The Lens Shifting Letter: Foreign Aid & Humanitarianism


aid organization debate foreign aid humanitarianism imperialism intergovernmental organizations international development military humanitarianism neocolonialism non-governmental organizations (NGO)

We hope this new month finds you well.

Over the past few months at LensShift, we have put the spotlight on foreign aid and humanitarianism. New resources have explored the history, systems, effectiveness, institutions, and political underpinnings of international development; and the interplay of involved governmental and non-governmental aid organizations.

Here we highlight some of the key resources relating to these two topics that were published on LensShift over the past months. We hope these can be a helpful reference for you!

What exactly is international or foreign aid, and how does it work? Did you know there are multiple forms of foreign aid, and most aid comes with various expectations of the recipient? Aid is often tied to providing economic or military advantage for the donor country, particularly if it’s ongoing, not tied to a singular humanitarian crisis. Over the past 100 years, the focus of aid has shifted from large infrastructure projects to targeting individuals to promotion of mutual self-interest. Many countries retain a neocolonial relationship over foreign aid, with former colonial powers spending a majority of their aid budgets on former colonies. We have reviewed one interactive resource mapping the scope and focus of a variety of international aid projects.

There is an ongoing debate about the efficacy of international aid. The opinion of experts ranges from the view that aid is harmful and exploitative to the view that aid amounts are inadequate and should be increased, with recipient countries having more input in a collaborative effort. In the middle are those who feel the subject is more nuanced, and each project should be evaluated individually.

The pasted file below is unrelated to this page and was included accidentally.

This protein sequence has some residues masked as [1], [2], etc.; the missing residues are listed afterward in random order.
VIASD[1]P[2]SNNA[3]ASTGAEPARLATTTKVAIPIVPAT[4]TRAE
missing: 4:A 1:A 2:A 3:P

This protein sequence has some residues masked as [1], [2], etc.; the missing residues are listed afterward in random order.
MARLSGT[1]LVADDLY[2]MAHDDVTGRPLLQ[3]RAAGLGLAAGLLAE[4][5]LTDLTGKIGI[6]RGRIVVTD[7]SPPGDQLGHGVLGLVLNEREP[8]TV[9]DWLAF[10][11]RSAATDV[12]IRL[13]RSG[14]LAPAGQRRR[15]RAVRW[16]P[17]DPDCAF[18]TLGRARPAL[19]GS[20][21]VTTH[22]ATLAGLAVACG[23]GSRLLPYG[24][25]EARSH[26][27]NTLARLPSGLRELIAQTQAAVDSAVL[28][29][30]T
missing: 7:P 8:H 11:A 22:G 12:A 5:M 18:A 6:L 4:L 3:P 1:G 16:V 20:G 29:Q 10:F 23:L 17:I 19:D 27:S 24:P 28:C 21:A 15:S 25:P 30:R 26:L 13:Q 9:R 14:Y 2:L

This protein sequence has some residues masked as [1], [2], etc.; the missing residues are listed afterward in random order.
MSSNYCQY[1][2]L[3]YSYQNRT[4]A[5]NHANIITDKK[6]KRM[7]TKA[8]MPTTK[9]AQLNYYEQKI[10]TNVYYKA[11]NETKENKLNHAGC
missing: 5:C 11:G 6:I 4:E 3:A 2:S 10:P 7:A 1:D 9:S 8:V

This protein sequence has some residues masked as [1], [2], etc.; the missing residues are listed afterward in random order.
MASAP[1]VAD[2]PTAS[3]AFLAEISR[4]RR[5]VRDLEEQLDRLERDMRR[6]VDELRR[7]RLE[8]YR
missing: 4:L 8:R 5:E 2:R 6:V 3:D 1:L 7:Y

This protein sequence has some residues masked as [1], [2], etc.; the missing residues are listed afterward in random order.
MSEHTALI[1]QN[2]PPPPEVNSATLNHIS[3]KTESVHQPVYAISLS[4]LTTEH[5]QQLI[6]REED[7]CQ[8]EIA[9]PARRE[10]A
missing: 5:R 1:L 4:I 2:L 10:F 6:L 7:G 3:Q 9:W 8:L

As we have noted before, even seemingly simple acts of charity or ‘humanitarianism’ often have calculated benefits to the one(s) offering assistance. The humanitarian movement has been shown to have a somewhat checkered history, with its roots in nineteenth century imperialism. In some instances, humanitarian motives are used to justify controversial, even violent, methods used to bring about peace and security. One of the more complicated examples is that of military humanitarianism,” where violence against criminals and terrorists is sanctioned by international governing bodies (such as the United Nations) or sovereign nations. 

In other news, the LensShift team has expanded to include an awesome new web development fellow, and we look to move forward with some eagerly awaited upgrades and fixes to the website. We are delighted to welcome Rossana to the team, and, once she gets up to speed on the development tools, we anticipate site improvements, both large and small. These changes will include greater functionality for editing and making corrections on the back end, improving site security, and improving the overall user experience.

In the spirit of always challenging the status quo,
The LensShift team